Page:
One of the most interesting market moves in 2010 was the significant outperformance of US equities over Chinese, despite far weaker GDP growth numbers. What many missed is the fact that it is not absolute values but relative figures / surprises which move markets. With this in mind, is it worrying that the consensus for China’s long term earnings growth is forecasted at 18%? Not much room is left for upside surprises, but there’s plenty of space for disappointment!

Source: "The Surprising truth about Investing in the BRICs" on Nicholas Vardy's The Global Guru, http://www.theglobalguru.com/article.php?id=340&offer=GURU001.

Therefore, it is important to be aware of the issues and risks associated with the region to be able to decide not only what to invest in but how to size the investment accordingly, inline with risk / return targets. As expressed above, it is crucial to judge what you believe is already priced into the markets and what pose as upside or downside potential.

Short-Term EM Risks

Short-term cyclical factors can overshadow long-term structural trends

INFLATION: the index used to calculate inflation in EM has double the exposure to food prices than in the G10 (developed countries). Using the price of wheat as an example – an all time high was reached at the beginning of this month, highlighting the magnified pressure felt in the region which may spook investors. From another angle, fiscal policy in China led to a 30% growth in the money supply (M2) in 2009, increased by almost as much again last year, stoking inflationary fears (since with more money around, it becomes worth less and more of it is required to buy goods i.e. goods become more expensive)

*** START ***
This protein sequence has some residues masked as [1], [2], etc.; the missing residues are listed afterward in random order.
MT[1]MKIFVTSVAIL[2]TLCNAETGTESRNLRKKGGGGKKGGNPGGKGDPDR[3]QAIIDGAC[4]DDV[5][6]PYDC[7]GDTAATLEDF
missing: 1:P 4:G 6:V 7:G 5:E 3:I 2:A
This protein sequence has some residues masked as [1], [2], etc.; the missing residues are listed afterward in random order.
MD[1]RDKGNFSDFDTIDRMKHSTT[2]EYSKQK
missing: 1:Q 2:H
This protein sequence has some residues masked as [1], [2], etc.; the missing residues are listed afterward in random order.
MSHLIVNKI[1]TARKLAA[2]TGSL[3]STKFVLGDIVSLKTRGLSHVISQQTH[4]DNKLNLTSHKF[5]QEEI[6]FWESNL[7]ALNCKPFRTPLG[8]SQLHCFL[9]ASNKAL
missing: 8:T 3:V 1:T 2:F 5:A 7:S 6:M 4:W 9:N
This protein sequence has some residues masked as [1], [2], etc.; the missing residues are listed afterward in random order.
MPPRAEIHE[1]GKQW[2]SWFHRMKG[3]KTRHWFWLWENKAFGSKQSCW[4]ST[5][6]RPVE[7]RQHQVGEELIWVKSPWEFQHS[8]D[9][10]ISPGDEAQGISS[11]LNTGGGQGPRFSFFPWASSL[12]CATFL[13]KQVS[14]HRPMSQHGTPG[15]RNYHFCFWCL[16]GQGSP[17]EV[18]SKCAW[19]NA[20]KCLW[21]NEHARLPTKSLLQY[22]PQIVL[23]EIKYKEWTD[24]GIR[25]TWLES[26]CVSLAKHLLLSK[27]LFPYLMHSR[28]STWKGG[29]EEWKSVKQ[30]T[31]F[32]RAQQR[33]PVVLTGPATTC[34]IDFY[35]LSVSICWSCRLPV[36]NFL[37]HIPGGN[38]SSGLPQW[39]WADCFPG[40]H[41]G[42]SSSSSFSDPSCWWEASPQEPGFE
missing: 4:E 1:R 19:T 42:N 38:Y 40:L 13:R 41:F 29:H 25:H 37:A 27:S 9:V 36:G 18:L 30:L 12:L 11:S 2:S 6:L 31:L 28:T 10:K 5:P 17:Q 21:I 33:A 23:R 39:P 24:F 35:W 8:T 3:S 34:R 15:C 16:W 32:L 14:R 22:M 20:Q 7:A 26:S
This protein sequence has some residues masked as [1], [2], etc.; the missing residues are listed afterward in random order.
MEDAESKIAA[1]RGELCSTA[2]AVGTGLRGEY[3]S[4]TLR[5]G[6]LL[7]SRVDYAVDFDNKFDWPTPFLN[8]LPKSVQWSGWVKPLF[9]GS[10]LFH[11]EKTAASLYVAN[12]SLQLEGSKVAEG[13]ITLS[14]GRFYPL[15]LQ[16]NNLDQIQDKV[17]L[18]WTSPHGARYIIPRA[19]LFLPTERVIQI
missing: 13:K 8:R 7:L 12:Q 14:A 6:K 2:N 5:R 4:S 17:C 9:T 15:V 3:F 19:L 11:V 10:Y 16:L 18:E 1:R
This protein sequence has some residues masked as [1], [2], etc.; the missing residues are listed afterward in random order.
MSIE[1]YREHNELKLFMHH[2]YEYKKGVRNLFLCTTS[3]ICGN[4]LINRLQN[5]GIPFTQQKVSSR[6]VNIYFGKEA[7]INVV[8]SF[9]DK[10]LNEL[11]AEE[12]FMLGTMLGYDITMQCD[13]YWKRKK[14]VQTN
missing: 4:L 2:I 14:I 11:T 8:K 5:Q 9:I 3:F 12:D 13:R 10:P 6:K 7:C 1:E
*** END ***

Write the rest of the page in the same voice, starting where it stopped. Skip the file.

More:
ALLOCATIONS: a record percentage of portfolio managers are overweight Emerging Market equities. The combined net assets of the two largest EM ETFs are now above that for the S&P 500, despite the US equity market being ~4 times the size of the investable EM universe.

Long-Term EM Risks

Long-term demographics may negatively affect the working population

AGE TRENDS: the biggest drop in the young working age population is “set to take place in China,” a result of its one-child policy.

ACCESS TO EDUCATION: Of the top 50 universities, only 3 are based in emerging market countries and the highest stay rate is among Chinese students. This means that in order to get a top quality education, the youth of Emerging Markets may have to study abroad and if they do so, may end up staying, greatly limiting the young, well-educated working class of their homeland.

EM Stock Risks

Do due diligence on the companies you pick – you may not be getting the exposure you want

EXPOSURE: just 14% of EM market cap is represented by domestic-facing sectors (i.e. not all EM stocks give investors exposure to the rise of the Consumer and the “Domestic Demand” growth story, a main reason for investment)

GOVERNMENT INTERVENTION: Within the EM stock markets, government ownership of companies is significant. For the Chinese market, 67% of its market cap is government owned (35% in Russia, 29% in India and 14% in Brazil). Putting this in context, in the US, at the height of the financial crisis, government ownership was about 3.7% of market cap. The importance of this should not be underestimated. It means that at times, within EM, a majority government owned entity may not be acting entirely in the interests of the investors.

STOCK EXAMPLE: Petrobras (PBR):  Brazilian government and its affiliates own about 64% of common voting shares. The offering documents state that “the government, as our principal shareholder, has and may pursue in the future, certain of its macroeconomic and social objectives through us.”

INVESTMENT INSIGHT

Therefore, in conclusion: Be aware –

Short-term cyclical factors can overshadow long-term structural trends

Long-term demographics may negatively affect the EM working population

Do due diligence on the companies you pick – you may not be getting the exposure you want